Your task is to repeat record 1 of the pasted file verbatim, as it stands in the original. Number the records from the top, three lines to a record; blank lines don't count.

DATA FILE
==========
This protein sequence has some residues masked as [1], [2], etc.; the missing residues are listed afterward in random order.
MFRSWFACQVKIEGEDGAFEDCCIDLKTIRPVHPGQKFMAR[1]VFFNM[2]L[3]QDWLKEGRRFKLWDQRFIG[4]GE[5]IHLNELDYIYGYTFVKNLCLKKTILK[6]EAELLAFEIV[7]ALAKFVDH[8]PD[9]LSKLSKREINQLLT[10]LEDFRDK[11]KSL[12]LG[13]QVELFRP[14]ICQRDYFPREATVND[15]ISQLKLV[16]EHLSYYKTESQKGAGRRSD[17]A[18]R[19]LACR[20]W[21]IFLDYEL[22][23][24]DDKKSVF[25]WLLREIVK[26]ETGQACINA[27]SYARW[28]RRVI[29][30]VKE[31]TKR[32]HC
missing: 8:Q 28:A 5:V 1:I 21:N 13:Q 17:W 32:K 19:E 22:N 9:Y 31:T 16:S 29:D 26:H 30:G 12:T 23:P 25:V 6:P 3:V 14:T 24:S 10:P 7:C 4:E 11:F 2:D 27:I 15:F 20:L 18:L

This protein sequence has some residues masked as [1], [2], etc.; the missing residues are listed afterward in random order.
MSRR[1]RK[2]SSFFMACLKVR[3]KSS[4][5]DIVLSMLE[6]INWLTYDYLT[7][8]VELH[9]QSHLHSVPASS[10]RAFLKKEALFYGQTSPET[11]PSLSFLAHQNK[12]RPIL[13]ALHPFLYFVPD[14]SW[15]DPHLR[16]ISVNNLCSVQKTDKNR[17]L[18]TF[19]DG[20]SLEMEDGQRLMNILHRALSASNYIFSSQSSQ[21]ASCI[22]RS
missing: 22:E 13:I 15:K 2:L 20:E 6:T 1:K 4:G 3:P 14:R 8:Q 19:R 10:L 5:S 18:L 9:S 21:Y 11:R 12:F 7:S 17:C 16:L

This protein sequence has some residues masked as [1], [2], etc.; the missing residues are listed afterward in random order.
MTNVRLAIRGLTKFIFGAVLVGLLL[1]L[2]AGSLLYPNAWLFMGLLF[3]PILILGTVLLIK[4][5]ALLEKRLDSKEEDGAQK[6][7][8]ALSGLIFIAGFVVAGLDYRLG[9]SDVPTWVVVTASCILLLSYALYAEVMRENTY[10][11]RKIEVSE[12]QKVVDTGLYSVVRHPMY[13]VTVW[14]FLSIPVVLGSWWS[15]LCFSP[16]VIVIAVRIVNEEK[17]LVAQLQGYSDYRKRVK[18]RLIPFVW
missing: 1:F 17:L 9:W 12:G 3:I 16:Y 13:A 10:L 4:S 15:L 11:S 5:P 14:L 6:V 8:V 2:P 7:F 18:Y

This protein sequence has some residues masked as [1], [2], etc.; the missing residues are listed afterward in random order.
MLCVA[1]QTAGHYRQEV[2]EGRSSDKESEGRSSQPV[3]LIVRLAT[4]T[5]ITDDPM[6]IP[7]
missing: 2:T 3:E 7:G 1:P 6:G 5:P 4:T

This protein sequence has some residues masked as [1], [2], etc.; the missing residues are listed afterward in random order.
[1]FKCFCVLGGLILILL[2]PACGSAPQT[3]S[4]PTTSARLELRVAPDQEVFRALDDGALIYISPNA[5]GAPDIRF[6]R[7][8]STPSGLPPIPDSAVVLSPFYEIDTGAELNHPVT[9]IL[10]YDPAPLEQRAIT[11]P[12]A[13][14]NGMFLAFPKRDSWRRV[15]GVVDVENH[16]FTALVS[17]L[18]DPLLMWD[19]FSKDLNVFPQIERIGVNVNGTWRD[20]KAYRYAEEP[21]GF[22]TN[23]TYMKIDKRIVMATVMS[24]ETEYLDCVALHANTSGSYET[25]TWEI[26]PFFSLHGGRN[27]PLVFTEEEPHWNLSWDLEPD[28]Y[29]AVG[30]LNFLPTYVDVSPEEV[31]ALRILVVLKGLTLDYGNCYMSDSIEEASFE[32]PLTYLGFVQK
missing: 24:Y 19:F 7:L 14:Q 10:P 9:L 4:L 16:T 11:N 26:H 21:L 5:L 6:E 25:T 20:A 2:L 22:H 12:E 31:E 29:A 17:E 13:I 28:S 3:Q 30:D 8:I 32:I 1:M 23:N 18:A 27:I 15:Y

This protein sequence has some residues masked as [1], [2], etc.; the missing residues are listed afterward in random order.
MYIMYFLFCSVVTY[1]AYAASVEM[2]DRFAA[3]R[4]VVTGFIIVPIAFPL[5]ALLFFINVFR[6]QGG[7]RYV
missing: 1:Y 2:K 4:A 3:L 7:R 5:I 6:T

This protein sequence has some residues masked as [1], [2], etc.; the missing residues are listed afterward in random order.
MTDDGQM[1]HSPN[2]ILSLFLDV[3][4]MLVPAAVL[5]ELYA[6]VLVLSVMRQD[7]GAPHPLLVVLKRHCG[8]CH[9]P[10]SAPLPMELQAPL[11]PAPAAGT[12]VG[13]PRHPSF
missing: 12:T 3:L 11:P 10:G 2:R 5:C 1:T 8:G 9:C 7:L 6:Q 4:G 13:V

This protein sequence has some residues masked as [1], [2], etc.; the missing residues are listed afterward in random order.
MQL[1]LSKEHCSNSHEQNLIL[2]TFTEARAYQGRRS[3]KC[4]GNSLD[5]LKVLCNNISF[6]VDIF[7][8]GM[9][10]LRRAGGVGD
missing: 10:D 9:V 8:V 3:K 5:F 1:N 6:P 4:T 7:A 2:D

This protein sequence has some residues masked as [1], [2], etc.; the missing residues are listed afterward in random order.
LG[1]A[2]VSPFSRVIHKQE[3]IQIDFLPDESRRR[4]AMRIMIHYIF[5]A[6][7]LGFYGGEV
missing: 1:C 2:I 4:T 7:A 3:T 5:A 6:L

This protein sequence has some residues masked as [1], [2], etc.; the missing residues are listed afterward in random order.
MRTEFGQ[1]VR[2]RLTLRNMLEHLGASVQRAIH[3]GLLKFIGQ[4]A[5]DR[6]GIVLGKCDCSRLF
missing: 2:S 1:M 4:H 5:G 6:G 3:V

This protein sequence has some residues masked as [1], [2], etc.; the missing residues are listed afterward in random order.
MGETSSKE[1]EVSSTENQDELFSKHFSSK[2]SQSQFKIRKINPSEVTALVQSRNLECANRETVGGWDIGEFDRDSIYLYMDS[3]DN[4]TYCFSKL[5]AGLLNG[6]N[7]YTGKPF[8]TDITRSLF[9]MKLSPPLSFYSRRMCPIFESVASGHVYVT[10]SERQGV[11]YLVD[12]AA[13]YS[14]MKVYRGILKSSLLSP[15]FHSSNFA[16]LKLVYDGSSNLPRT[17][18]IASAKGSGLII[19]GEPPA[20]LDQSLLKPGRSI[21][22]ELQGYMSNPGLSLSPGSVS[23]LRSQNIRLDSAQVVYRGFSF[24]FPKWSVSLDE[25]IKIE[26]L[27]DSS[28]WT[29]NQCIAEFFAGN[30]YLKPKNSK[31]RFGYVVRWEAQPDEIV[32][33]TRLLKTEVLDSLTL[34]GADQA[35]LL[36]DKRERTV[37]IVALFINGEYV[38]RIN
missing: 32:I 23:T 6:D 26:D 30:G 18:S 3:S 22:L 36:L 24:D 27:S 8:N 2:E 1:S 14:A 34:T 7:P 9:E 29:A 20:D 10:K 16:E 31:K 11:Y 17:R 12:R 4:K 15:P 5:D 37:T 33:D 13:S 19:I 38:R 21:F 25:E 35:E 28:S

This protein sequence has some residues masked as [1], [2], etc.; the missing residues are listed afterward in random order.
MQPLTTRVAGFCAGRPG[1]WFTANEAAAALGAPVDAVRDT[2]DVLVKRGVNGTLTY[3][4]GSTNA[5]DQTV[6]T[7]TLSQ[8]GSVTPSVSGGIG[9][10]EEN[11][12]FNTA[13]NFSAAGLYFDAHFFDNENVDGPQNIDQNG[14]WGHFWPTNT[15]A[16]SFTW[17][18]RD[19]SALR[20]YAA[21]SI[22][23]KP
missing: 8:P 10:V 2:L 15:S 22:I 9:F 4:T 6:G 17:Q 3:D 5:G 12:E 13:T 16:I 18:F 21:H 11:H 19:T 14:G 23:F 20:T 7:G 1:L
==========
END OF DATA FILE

This protein sequence has some residues masked as [1], [2], etc.; the missing residues are listed afterward in random order.
MFRSWFACQVKIEGEDGAFEDCCIDLKTIRPVHPGQKFMAR[1]VFFNM[2]L[3]QDWLKEGRRFKLWDQRFIG[4]GE[5]IHLNELDYIYGYTFVKNLCLKKTILK[6]EAELLAFEIV[7]ALAKFVDH[8]PD[9]LSKLSKREINQLLT[10]LEDFRDK[11]KSL[12]LG[13]QVELFRP[14]ICQRDYFPREATVND[15]ISQLKLV[16]EHLSYYKTESQKGAGRRSD[17]A[18]R[19]LACR[20]W[21]IFLDYEL[22][23][24]DDKKSVF[25]WLLREIVK[26]ETGQACINA[27]SYARW[28]RRVI[29][30]VKE[31]TKR[32]HC
missing: 8:Q 28:A 5:V 1:I 21:N 13:Q 17:W 32:K 19:E 22:N 9:Y 31:T 16:S 29:D 26:H 30:G 12:T 23:P 25:V 6:P 3:V 14:T 24:S 10:P 7:C 4:E 11:F 2:D 27:I 15:F 20:L 18:L